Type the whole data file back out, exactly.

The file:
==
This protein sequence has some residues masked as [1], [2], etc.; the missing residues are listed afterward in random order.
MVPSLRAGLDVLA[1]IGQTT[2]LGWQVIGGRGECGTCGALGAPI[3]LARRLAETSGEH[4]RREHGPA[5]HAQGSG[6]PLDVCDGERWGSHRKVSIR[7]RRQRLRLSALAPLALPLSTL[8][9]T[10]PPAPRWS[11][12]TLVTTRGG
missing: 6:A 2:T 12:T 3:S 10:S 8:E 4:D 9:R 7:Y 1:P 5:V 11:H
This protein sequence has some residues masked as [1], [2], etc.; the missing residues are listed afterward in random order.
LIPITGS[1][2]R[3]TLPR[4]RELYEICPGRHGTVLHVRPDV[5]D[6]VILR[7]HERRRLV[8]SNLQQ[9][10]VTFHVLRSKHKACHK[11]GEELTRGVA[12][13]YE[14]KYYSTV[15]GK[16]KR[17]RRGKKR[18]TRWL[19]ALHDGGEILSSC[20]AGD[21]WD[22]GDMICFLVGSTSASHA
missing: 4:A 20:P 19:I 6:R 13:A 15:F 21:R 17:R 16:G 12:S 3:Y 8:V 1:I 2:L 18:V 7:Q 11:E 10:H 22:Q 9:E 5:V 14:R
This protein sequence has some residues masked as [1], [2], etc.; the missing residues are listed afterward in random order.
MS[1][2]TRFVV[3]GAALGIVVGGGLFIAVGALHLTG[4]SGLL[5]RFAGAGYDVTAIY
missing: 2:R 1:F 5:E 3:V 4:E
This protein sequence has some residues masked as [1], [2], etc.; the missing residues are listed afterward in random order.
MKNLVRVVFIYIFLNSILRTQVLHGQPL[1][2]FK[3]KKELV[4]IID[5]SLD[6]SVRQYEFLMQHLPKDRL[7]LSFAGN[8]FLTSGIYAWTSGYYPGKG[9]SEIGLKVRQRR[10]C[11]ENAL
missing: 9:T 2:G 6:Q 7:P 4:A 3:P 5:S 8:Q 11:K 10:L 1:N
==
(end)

This protein sequence has some residues masked as [1], [2], etc.; the missing residues are listed afterward in random order.
MVPSLRAGLDVLA[1]IGQTT[2]LGWQVIGGRGECGTCGALGAPI[3]LARRLAETSGEH[4]RREHGPA[5]HAQGSG[6]PLDVCDGERWGSHRKVSIR[7]RRQRLRLSALAPLALPLSTL[8][9]T[10]PPAPRWS[11][12]TLVTTRGG
missing: 6:A 2:T 12:T 3:S 10:S 8:E 4:D 9:R 7:Y 1:P 5:V 11:H
This protein sequence has some residues masked as [1], [2], etc.; the missing residues are listed afterward in random order.
LIPITGS[1][2]R[3]TLPR[4]RELYEICPGRHGTVLHVRPDV[5]D[6]VILR[7]HERRRLV[8]SNLQQ[9][10]VTFHVLRSKHKACHK[11]GEELTRGVA[12][13]YE[14]KYYSTV[15]GK[16]KR[17]RRGKKR[18]TRWL[19]ALHDGGEILSSC[20]AGD[21]WD[22]GDMICFLVGSTSASHA
missing: 4:A 20:P 19:I 6:R 13:A 15:F 21:R 17:R 16:G 12:S 3:Y 8:V 1:I 2:L 18:V 7:Q 11:E 10:H 22:Q 9:E 5:V 14:R
This protein sequence has some residues masked as [1], [2], etc.; the missing residues are listed afterward in random order.
MS[1][2]TRFVV[3]GAALGIVVGGGLFIAVGALHLTG[4]SGLL[5]RFAGAGYDVTAIY
missing: 2:R 1:F 5:E 3:V 4:E
This protein sequence has some residues masked as [1], [2], etc.; the missing residues are listed afterward in random order.
MKNLVRVVFIYIFLNSILRTQVLHGQPL[1][2]FK[3]KKELV[4]IID[5]SLD[6]SVRQYEFLMQHLPKDRL[7]LSFAGN[8]FLTSGIYAWTSGYYPGKG[9]SEIGLKVRQRR[10]C[11]ENAL
missing: 9:T 2:G 6:Q 7:P 4:A 3:P 5:S 8:Q 11:K 10:L 1:N